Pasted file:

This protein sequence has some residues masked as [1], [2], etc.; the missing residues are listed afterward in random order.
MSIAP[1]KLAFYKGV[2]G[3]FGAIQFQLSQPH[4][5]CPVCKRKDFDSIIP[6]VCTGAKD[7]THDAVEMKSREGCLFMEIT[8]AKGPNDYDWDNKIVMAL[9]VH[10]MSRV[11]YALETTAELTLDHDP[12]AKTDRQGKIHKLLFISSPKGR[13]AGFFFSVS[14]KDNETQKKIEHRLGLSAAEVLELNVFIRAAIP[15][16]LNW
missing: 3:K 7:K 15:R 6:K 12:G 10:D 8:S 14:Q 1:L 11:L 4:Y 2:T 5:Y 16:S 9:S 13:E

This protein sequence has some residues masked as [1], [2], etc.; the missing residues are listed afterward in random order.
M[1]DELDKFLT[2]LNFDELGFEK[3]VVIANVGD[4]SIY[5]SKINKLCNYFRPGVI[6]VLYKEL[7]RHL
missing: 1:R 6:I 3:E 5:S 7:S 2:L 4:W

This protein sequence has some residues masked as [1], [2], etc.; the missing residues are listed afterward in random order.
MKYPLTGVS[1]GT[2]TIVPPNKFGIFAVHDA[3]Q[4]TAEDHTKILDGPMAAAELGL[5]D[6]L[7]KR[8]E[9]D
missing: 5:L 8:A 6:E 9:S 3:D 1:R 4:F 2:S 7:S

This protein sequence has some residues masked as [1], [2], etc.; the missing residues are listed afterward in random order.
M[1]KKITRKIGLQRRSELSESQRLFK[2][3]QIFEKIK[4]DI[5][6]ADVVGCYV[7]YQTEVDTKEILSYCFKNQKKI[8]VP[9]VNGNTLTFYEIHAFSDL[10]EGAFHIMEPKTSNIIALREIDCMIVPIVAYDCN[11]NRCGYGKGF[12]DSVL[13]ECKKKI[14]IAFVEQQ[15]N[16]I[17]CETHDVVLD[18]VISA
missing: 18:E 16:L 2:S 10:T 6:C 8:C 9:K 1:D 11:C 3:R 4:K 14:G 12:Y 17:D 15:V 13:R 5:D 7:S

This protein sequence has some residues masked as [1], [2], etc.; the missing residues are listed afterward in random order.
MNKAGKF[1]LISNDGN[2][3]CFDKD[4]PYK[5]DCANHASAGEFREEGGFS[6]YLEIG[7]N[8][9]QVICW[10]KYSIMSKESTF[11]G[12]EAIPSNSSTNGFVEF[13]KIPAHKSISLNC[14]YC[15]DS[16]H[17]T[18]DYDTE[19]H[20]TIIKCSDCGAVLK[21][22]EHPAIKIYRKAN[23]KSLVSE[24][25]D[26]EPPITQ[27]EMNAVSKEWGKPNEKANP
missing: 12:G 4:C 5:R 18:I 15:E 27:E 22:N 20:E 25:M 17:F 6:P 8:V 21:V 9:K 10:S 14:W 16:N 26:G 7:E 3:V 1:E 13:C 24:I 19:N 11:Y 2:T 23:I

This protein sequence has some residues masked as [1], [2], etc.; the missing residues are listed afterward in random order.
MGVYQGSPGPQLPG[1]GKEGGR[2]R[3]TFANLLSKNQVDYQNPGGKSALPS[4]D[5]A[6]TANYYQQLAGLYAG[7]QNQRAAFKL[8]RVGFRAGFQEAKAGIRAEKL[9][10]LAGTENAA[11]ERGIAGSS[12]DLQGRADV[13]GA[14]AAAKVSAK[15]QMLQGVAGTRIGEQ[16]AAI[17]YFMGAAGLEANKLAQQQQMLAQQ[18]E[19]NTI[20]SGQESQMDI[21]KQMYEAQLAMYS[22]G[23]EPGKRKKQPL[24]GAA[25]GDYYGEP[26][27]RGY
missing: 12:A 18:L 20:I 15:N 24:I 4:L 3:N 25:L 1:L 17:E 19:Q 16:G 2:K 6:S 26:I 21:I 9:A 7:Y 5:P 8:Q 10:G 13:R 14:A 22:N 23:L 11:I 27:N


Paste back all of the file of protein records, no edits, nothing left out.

This protein sequence has some residues masked as [1], [2], etc.; the missing residues are listed afterward in random order.
MSIAP[1]KLAFYKGV[2]G[3]FGAIQFQLSQPH[4][5]CPVCKRKDFDSIIP[6]VCTGAKD[7]THDAVEMKSREGCLFMEIT[8]AKGPNDYDWDNKIVMAL[9]VH[10]MSRV[11]YALETTAELTLDHDP[12]AKTDRQGKIHKLLFISSPKGR[13]AGFFFSVS[14]KDNETQKKIEHRLGLSAAEVLELNVFIRAAIP[15][16]LNW
missing: 3:K 7:K 15:R 6:K 12:G 10:D 8:S 14:Q 1:L 11:L 4:Y 2:T 5:Y 16:S 9:S 13:E

This protein sequence has some residues masked as [1], [2], etc.; the missing residues are listed afterward in random order.
M[1]DELDKFLT[2]LNFDELGFEK[3]VVIANVGD[4]SIY[5]SKINKLCNYFRPGVI[6]VLYKEL[7]RHL
missing: 1:R 6:I 3:E 5:S 7:S 2:L 4:W

This protein sequence has some residues masked as [1], [2], etc.; the missing residues are listed afterward in random order.
MKYPLTGVS[1]GT[2]TIVPPNKFGIFAVHDA[3]Q[4]TAEDHTKILDGPMAAAELGL[5]D[6]L[7]KR[8]E[9]D
missing: 5:L 8:A 6:E 9:S 3:D 1:R 4:F 2:S 7:S

This protein sequence has some residues masked as [1], [2], etc.; the missing residues are listed afterward in random order.
M[1]KKITRKIGLQRRSELSESQRLFK[2][3]QIFEKIK[4]DI[5][6]ADVVGCYV[7]YQTEVDTKEILSYCFKNQKKI[8]VP[9]VNGNTLTFYEIHAFSDL[10]EGAFHIMEPKTSNIIALREIDCMIVPIVAYDCN[11]NRCGYGKGF[12]DSVL[13]ECKKKI[14]IAFVEQQ[15]N[16]I[17]CETHDVVLD[18]VISA
missing: 18:E 16:L 2:S 10:T 6:C 8:C 9:K 1:D 11:C 3:R 4:K 14:G 12:Y 17:D 15:V 13:R 5:D 7:S

This protein sequence has some residues masked as [1], [2], etc.; the missing residues are listed afterward in random order.
MNKAGKF[1]LISNDGN[2][3]CFDKD[4]PYK[5]DCANHASAGEFREEGGFS[6]YLEIG[7]N[8][9]QVICW[10]KYSIMSKESTF[11]G[12]EAIPSNSSTNGFVEF[13]KIPAHKSISLNC[14]YC[15]DS[16]H[17]T[18]DYDTE[19]H[20]TIIKCSDCGAVLK[21][22]EHPAIKIYRKAN[23]KSLVSE[24][25]D[26]EPPITQ[27]EMNAVSKEWGKPNEKANP
missing: 12:G 4:C 5:R 18:I 15:E 27:E 22:N 20:E 25:M 17:F 6:P 8:V 21:V 9:K 10:S 14:W 16:N 26:G 7:E 3:V 1:E 13:C 24:I 19:N 11:Y 2:T 23:I

This protein sequence has some residues masked as [1], [2], etc.; the missing residues are listed afterward in random order.
MGVYQGSPGPQLPG[1]GKEGGR[2]R[3]TFANLLSKNQVDYQNPGGKSALPS[4]D[5]A[6]TANYYQQLAGLYAG[7]QNQRAAFKL[8]RVGFRAGFQEAKAGIRAEKL[9][10]LAGTENAA[11]ERGIAGSS[12]DLQGRADV[13]GA[14]AAAKVSAK[15]QMLQGVAGTRIGEQ[16]AAI[17]YFMGAAGLEANKLAQQQQMLAQQ[18]E[19]NTI[20]SGQESQMDI[21]KQMYEAQLAMYS[22]G[23]EPGKRKKQPL[24]GAA[25]GDYYGEP[26][27]RGY
missing: 12:A 18:L 20:I 15:N 24:I 4:L 3:N 25:L 1:L 17:E 19:Q 16:G 2:K 6:S 26:I 21:I 9:A 7:Y 5:P 8:Q 10:G 13:R 14:A 22:N 23:L 11:I 27:N